The inset graph for an inwards and outwards direction can be calculated by the direct inset algorithm. The insetter object (320) manages two mesh objects 340, one for insetting in the positive direction, and one for the negative direction (“outsetting”). The negative direction mesh object 340 is typically specified with the exact same set of polygons as the positive direction mesh object 340, except that all of the vertices in the polygons are reversed.
Mesh object 340 further performs an initial classification (such as expanding or shrinking) and sorts of all polygon objects 370, such that each set of related polygon objects 370 are placed in a shape object 350. A polygon object 370 can be simply a collection of points (or vertex objects 380) that define a closed polygonal area. The order of the vertices in polygon object 370 can be used to determine whether the polygon defines the finite interior area (shrinking) or the infinite exterior area (expanding). A shape object 350 typically contains all polygon objects 370 that could possibly intersect with one another during the insetting (or outsetting) process.
Sorting can be illustrated by considering, for example, the letter “o.” The letter “o” has two polygon objects 370: one outer polygon and one inner polygon. The outer polygon is “swept” in an inwards direction and the inner polygon is swept in an outwards direction during insetting such that the outer polygon shrinks and the inner polygon expands. Eventually the outer and inner polygons collide and merge into a single polygon. Accordingly, the two polygon objects (370) for the letter “o” are placed into the same shape object 350.
A purpose of the shape object 350 in the hierarchy is to speed up intersection calculation by isolating (into separate buckets) polygon objects 370 that are not expected to intersect with one another. Increasing the speed of the intersection calculation can be illustrated by considering a string of text and the set of polygon objects 370 that define the individual characters of the string of text. During insetting, none of the characters of the text string will typically intersect with each other, so testing for intersections between polygon objects 370 from different characters of the string of text can be omitted.
Vertex object 380 is used to define points that are used for describing a polygon object 370. During the insetting process, a new polygon is formed inside (for example) the old polygon by moving the vertices inwards (relative to the outline of the old polygon) by a selected inset distance. The vertices are swept inwards at an angle that is, for example, normal to the curve defined by the vertex and the adjacent vertices. Sweeping the vertices to determine edges of the new polygon is illustrated below with reference to
Change object 360 is described below with reference to
In operation 410, a first intersection is calculated. The first intersection is calculated by sweeping an edge (including the entire path or a segment of the outline) of a polygon until an intersection occurs. If no intersection occurs during a first sweep, the edge is iteratively swept by the inset distance at a normal angle such that a new polygon is formed until an intersection occurs. The intersection occurs when a swept polygon edge intersects with the edge of another polygon (or another portion of the edge of the same polygon) or when vertices of the same polygon intersect.
In operation 430, the changes caused by the intersection are processed by merging the polygons, forming new polygons out of the old polygon, or vertices of a polygon merged (or deleted). The changes are processed in accordance with the type of intersection that is calculated in operation 410. Change object 360 can be used to process and store the changes.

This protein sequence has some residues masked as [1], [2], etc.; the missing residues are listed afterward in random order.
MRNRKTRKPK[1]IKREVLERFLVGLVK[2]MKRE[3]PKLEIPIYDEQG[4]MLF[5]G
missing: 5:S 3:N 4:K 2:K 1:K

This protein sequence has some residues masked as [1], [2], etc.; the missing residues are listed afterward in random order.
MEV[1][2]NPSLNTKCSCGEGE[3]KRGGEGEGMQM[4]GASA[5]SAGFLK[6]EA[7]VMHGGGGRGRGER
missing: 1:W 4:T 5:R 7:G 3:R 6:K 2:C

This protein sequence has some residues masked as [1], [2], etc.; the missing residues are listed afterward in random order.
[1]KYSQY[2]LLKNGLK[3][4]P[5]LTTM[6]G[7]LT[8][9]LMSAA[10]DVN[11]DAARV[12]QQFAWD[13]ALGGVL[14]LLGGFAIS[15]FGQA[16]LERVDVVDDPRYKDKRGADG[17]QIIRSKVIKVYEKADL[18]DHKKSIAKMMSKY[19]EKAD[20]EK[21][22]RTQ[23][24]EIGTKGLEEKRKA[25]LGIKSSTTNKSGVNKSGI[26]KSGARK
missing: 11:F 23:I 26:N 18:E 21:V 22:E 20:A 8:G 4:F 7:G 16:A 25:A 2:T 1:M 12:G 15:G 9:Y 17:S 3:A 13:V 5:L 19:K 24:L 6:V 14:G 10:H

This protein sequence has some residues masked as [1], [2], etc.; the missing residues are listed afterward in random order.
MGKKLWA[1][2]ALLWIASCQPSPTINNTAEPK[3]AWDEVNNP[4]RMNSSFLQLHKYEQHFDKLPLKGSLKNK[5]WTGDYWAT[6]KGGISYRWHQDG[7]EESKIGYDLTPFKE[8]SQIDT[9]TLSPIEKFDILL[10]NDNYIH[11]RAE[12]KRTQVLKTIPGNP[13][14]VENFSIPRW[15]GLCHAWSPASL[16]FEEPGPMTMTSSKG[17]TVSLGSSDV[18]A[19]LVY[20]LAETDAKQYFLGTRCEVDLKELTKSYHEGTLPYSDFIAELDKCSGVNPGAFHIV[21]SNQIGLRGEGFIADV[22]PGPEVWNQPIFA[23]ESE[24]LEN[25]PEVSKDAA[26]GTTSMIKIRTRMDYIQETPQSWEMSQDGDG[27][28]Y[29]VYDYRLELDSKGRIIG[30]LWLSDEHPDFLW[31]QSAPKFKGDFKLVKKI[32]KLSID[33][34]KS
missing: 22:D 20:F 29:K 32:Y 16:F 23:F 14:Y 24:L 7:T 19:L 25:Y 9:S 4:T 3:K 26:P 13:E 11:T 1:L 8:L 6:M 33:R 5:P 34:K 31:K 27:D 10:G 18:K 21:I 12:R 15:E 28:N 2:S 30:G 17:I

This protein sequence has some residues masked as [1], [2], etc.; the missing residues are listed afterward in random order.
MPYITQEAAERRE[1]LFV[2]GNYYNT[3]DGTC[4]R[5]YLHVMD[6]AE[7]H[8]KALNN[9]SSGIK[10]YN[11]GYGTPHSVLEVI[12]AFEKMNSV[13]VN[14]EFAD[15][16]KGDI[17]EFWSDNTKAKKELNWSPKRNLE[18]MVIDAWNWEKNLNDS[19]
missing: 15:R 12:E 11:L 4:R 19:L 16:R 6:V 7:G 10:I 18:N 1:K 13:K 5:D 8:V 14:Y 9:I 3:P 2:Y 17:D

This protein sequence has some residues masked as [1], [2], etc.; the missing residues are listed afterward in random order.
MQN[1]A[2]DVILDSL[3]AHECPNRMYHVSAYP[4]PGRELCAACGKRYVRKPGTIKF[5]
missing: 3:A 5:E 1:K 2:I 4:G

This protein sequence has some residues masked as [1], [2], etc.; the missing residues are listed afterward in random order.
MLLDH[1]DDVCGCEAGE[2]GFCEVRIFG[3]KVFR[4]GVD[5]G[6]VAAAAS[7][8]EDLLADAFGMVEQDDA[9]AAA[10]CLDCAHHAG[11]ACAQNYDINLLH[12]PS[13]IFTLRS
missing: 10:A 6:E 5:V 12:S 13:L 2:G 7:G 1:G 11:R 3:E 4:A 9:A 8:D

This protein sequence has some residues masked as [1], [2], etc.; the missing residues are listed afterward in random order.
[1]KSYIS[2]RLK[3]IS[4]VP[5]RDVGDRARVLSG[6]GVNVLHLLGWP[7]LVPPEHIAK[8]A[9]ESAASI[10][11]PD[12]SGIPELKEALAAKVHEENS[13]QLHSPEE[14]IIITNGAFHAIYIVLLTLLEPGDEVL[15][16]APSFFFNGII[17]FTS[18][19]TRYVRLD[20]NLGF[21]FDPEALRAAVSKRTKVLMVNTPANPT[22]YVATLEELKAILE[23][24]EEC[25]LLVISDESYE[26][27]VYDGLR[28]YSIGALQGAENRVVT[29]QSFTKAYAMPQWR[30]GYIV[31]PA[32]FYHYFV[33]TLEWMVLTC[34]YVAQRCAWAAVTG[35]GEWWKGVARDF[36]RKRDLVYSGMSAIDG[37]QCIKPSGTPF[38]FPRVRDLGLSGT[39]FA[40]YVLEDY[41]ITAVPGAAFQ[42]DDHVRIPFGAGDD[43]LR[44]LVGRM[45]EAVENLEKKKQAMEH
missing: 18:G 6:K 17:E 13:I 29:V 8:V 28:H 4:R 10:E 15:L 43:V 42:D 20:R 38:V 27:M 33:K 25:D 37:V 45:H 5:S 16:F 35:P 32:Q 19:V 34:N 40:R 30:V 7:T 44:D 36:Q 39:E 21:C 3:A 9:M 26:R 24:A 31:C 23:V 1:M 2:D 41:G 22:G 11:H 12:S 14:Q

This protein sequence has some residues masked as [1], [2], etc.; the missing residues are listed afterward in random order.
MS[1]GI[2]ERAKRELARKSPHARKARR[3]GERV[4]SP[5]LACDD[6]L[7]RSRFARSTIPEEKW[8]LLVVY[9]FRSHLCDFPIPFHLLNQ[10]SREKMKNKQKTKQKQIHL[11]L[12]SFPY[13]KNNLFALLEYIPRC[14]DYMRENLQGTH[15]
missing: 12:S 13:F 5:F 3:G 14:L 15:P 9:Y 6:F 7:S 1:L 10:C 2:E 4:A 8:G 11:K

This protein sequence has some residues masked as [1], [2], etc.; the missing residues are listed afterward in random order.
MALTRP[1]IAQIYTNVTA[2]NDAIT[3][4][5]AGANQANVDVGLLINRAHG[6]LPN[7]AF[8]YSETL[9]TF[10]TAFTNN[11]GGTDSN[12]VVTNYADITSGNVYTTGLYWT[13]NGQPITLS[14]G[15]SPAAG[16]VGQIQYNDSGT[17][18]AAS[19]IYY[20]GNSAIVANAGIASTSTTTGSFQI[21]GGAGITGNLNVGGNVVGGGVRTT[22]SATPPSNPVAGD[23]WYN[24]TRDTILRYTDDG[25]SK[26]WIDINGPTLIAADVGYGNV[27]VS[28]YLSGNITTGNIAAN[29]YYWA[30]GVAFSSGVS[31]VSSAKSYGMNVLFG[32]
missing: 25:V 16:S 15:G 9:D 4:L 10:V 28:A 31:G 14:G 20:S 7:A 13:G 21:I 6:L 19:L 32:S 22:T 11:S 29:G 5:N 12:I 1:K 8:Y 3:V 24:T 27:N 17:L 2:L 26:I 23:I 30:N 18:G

Movement of polygon vertices while sweeping the polygon edges (as described herein) of polygons in shape object 350 can cause three different types of changes: Polygon Merges, Polygon Splits, and Vertex Merges. A polygon merge change occurs when two separate polygon objects 370 collide (by touching or intersecting, for example), where the separate polygon objects 370 merge into a single polygon object 370. A polygon split change occurs when a polygon object 370 collides with itself, where the single polygon object 370 splits into two new polygon objects 370. A vertex merge occurs when two or more adjacent vertex objects 380 in a polygon object 370 collide, where the adjacent vertices merge into a single vertex object 380. Examples of a polygon merge, a polygon split, and a vertex merger are given below with respect to
Ultimately, a polygon that is swept inwards can be merged into a single vertex object 380 (a point) or merged into two vertex objects 380 (a line segment), at which point no area exists and the polygons can be removed. When there are no polygons left, there will be no more intersections, and the insetting process is complete.
Triangulation is used to generate a geometry for rendering. Insetter object 320 is passed a profile segment from the profile curve. A profile segment typically comprises two points on the profile curve and their corresponding normals. The profile curve can be generated from a mathematical function for a curve, or can be, for example, a series of curves such as those found on trim panels and moldings. The profile curve is used to produce the profile of the beveled edge.
During triangulation, each consecutive pair of profile points and associated normals are iteratively passed to the insetter object 320. For each pair of points, the insetter is traversed from the start profile point to the end profile point. At each change in between the two points, the insetter outputs three-dimensional vertices (position and normal vectors) and stretches triangles between these vertices. All of the resulting three-dimensional vertices and triangles are grouped together and returned to the caller.
The above specification, examples and data provide a complete description of the manufacture and use of the composition of the invention. Since many embodiments of the invention can be made without departing from the spirit and scope of the invention, the invention resides in the claims hereinafter appended.
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|U.S. Classification||345/419, 345/621, 345/423, 345/620, 345/622, 345/420, 345/467, 345/471|
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|Jun 19, 2006||AS||Assignment|
Owner name: MICROSOFT CORPORATION, WASHINGTON
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Owner name: MICROSOFT TECHNOLOGY LICENSING, LLC, WASHINGTON